acer palmatum mikazuki leavesMikazuki Japanese maple is a beautiful addition to any Acer Palmatum collection. An upright tree reaching about 8–10 feet in 10 years, Mikazuki won’t overwhelm a smaller garden. As with most Japanese maples, Mikazuki puts on an extraordinary show in the spring. Like a pot of simmering strawberry and rhubarb, saturated hues of bright watermelon, fuchsia and candy apple red are threaded with olive and grass toned veins.  As the leaves unfurl, shaded areas appear frosted and reticulated with a pale pink raspberry blush.

Mikazuki 1

Mikazuki 2Mikazuki has some similarities to Olsen’s Frosted Strawberry, but I find the color much more vibrant, and the leaves slightly larger. The habit of Olsen’s is also more squat, and horizontal, while Mikazuki reaches upward. It’s a rather fun growth habit in fact. Leaves tend to cluster in denser bunches and occasionally produce longer shoots which cluster again. In maturity this should offer some great views of the green bark through the richly colored leaves.

Mikazuki 4The name, Mikazuki, means “crescent moon.” It was chosen for the thinly-lobed leaves, but it’s not really the most descriptive name for this tree. I think something that captures the fantastic reticulated talon-like leaves, resembling hooked and scaly dragon claws, would have been more appropriate for the cultivar’s name.

Mikazuki is a fast growing Japanese maple that is quite hardy—at least to zone 5. It prefers more sun to get the best color, and even though reticulated maples usually do well with protection from mid day heat, Mikazuki can tolerate full sun.

Mikazuki 7

Mikazuki 6

Mikazuki 5

New Japanese Maple Arrivals

New Japanese Maple Arrivals

Japanese maples in the hoop house

Spring has been in full swing here at Topiary Gardens for over a month.  After an unusually warm winter, we had one final freeze that reminded us why we keep our trees safe inside the tents and building until May.  That nasty freeze shook some buds off a few trees growing in our gardens, but they’re coming along nicely now—even if they are a little sparse at the moment. The above photo is of one of our hoop houses with the newly leafing out Japanese maples (taken in early May)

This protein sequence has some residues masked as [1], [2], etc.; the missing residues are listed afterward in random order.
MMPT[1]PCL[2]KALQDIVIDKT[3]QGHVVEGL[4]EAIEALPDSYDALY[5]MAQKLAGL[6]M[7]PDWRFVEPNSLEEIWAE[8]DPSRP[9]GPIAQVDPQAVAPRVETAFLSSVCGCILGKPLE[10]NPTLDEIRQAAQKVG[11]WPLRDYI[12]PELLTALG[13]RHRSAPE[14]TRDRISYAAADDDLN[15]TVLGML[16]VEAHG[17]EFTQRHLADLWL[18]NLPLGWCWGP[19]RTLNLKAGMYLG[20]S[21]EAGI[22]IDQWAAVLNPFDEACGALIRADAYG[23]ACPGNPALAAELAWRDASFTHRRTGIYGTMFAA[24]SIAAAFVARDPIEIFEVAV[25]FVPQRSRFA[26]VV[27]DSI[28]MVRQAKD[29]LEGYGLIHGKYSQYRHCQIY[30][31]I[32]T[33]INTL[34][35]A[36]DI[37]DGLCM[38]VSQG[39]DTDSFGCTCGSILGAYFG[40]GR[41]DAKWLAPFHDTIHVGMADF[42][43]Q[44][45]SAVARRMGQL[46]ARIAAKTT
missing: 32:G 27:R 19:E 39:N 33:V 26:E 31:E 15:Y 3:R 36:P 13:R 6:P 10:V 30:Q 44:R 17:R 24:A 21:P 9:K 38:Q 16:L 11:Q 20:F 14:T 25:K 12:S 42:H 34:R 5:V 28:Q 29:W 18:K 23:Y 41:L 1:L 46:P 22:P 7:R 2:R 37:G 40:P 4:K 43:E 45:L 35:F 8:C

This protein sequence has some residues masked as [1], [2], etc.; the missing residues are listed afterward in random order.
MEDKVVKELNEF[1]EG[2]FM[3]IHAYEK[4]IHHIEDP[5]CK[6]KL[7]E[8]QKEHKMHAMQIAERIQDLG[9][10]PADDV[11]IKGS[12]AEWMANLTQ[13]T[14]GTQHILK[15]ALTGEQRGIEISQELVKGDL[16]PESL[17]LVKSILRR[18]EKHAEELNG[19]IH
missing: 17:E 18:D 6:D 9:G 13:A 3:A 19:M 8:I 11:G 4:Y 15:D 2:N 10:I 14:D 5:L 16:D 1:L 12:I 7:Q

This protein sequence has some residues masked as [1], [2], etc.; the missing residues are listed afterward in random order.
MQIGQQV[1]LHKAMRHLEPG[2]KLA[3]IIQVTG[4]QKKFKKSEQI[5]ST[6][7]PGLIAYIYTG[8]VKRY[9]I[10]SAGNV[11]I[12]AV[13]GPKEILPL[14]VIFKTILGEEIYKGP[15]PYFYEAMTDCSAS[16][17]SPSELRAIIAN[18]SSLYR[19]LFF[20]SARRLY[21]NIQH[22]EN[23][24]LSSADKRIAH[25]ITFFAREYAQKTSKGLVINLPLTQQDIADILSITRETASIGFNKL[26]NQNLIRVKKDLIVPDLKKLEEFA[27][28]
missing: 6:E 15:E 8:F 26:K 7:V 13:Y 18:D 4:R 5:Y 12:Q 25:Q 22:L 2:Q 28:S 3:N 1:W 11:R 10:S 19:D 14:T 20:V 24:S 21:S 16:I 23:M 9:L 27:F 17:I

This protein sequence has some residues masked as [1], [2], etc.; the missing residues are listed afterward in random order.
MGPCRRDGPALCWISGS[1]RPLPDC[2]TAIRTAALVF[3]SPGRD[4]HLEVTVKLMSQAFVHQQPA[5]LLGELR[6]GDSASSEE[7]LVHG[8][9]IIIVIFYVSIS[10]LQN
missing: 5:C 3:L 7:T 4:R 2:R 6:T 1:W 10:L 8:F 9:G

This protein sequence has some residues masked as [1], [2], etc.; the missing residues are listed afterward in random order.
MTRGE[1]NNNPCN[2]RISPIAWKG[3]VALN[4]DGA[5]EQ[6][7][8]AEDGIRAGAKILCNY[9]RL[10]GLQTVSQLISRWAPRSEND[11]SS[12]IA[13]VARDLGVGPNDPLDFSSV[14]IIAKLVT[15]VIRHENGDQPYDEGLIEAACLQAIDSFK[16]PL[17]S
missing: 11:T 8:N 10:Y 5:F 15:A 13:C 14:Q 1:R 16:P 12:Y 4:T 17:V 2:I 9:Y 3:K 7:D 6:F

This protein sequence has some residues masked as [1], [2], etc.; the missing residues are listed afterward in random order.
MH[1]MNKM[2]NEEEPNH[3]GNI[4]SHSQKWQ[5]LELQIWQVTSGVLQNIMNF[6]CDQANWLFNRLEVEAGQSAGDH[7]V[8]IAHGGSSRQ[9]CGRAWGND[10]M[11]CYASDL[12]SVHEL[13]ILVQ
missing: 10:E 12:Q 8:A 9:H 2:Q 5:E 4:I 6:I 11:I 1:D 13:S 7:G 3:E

Below are some photos of the larger trees that have already started shipping out to their new homes.  Remember, we don’t list everything on our site, so make sure to ask us if you don’t see what your are looking for, or would like a larger Japanese Maple specimen than what we have listed for sale. We can always get just about anything in any size.  If you are looking for a larger sized tree, make sure to ask us early on before they sell out, or so we can put you on a list for next year!

large japanese maple 1

large japanese maple 2

We’ve also begun cleaning out our waterfall garden and Koi pond as seen in the photo below.  You can get a better glimpse of that garden in this video.

Japanese Maple waterfall garden

What Ate My Japanese Maple Trees?

What Ate My Japanese Maple Trees?

 

damaged Acer Palmatum Sawa Chidori Japanese maple trees

Throughout the cold winter months, critters will be on the hunt for food. With snow making foraging difficult, they may resort to nibbling things other than fallen seeds and nuts- namely the bark on your Japanese maple trees. On top of that, squirrels have a nasty habit of snapping off small branches to mark their territory—which can be quite devastating to young maples under 5 years old.